Saturday, October 20, 2018 Text is available under the CC BY-SA 3.0 licence.

William Alexander

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O if thou knew’st how thou thyself dost harm,
And dost prejudge thy bliss, and spoil my rest;
Then thou would’st melt the ice out of thy breast
And thy relenting heart would kindly warm.
--
Sonnet: To Aurora

 
William Alexander

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Why then dost thou choose to act in the same way? and why dost thou not leave these agitations which are foreign to nature, to those who cause them and those who are moved by them? And why art thou not altogether intent upon the right way of making use of things which happen to thee? for then thou wilt use them well, and they will be material for thee. Only attend to thyself, and resolve to be a good man in every act which thou doest; and remember...

 
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Think not so much of what thou hast not as of what thou hast: but of the things which thou hast, select the best, and then reflect how eagerly they would have been sought, if thou hadst them not. At the same time, however, take care that thou dost not, through being so pleased with them, accustom thyself to overvalue them, so as to be disturbed if ever thou shouldst not have them.

 
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Either all things proceed from one intelligent source and come together as in one body, and the part ought not to find fault with what is done for the benefit of the whole; or there are only atoms, and nothing else than a mixture and dispersion. Why, then, art thou disturbed? Say to this ruling faculty, Art thou dead, art thou corrupted, art thou playing the hypocrite, art thou become a beast, dost thou herd and feed with the rest?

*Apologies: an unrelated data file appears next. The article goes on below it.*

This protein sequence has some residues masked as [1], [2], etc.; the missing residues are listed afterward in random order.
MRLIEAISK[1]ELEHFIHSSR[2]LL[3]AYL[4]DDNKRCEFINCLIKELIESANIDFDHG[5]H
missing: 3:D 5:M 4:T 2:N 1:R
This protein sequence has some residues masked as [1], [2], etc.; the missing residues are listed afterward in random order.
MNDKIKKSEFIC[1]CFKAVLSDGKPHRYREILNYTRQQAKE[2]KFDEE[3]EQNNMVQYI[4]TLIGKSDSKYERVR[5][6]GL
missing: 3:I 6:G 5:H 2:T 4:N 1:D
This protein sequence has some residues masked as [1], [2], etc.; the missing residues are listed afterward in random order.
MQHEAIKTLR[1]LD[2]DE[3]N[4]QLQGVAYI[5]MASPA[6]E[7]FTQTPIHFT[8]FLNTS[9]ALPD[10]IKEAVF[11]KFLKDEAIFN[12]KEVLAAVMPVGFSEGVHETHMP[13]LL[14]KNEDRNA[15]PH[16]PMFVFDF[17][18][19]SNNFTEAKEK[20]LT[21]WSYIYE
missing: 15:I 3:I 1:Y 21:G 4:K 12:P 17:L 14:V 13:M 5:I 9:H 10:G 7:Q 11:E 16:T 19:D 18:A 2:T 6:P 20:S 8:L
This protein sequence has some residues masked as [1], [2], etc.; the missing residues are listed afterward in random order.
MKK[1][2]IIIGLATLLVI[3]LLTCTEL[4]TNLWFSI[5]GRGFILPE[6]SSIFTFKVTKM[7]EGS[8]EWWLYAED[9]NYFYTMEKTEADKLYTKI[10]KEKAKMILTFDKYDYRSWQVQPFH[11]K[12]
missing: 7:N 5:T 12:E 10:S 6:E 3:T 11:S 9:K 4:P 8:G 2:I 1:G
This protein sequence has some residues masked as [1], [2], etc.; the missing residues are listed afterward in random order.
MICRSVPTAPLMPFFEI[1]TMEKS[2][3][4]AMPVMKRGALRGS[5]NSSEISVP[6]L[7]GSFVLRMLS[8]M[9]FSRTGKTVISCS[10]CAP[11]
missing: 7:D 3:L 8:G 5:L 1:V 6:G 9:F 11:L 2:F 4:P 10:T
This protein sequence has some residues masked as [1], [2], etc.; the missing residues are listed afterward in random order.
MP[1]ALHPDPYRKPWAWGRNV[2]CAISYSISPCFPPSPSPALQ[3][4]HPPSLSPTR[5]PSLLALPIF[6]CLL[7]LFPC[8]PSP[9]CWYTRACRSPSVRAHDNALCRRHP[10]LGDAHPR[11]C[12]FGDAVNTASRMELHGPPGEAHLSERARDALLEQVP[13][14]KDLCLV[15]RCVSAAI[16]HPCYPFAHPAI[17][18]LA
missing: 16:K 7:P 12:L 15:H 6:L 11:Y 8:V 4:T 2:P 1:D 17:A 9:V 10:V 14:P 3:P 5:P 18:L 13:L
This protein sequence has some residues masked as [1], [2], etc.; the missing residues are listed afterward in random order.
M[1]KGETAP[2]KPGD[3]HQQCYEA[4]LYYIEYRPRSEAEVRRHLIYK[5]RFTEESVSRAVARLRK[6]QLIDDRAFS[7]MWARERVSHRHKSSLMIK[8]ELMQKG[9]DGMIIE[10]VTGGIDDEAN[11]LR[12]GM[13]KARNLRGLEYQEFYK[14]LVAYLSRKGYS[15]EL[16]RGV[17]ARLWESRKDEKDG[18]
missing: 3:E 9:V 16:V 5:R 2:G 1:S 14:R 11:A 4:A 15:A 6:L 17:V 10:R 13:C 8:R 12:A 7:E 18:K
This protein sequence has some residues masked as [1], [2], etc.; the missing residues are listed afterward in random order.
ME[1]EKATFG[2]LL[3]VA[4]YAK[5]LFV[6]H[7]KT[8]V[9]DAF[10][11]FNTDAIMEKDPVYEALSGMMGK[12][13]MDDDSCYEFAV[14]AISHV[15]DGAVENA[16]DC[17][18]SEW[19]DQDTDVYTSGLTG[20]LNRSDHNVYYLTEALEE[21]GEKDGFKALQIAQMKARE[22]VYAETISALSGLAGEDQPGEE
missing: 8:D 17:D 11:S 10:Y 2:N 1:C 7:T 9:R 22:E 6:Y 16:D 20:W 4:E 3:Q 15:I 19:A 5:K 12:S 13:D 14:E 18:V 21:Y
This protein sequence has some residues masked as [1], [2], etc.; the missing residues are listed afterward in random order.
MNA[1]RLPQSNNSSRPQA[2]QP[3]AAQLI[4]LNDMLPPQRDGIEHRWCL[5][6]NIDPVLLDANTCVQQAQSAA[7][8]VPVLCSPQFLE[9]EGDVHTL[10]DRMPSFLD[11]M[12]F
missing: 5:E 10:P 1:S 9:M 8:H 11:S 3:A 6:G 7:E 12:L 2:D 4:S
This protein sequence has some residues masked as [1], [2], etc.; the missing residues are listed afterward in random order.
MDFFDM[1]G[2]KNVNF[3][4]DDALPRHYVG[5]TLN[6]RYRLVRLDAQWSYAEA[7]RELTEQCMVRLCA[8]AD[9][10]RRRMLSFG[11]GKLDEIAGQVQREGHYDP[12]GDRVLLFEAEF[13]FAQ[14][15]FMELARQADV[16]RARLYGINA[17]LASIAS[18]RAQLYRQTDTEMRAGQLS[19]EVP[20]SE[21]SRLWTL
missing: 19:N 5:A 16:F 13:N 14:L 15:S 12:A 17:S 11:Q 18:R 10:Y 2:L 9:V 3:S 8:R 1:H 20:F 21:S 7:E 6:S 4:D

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All those things at which thou wishest to arrive by a circuitous road, thou canst have now, if thou dost not refuse them to thyself.

 
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What is the use of believing, if the dost blaspheme? Thou adorest Him as Head, and dost blaspheme Him in His body. He loves His body. Thou canst cut thyself off from the body, but the Head does not detach itself from its body. "Thou dost honor me in vain," He cries from heaven, "thou dost honor Me in vain!" If someone wished to kiss thy cheek, but insisted at the same time on trampling thy feet; if with his hailed boots he were to crush thy feet as he tries to hold thy head and kiss thee, wouldst thou not interrupt his expression of respect and cry out: "What are thou doing, man? Thou art trampling upon me!" ...
It is for this reason that before He ascended into heaven our Lord Jesus Christ recommended to us His body, by which He was to remain upon earth. For He foresaw that many would pay Him homage because of His glory in heaven, but that their homage would be vain, so long as they despise His members on earth. (pp. 436-437).

 
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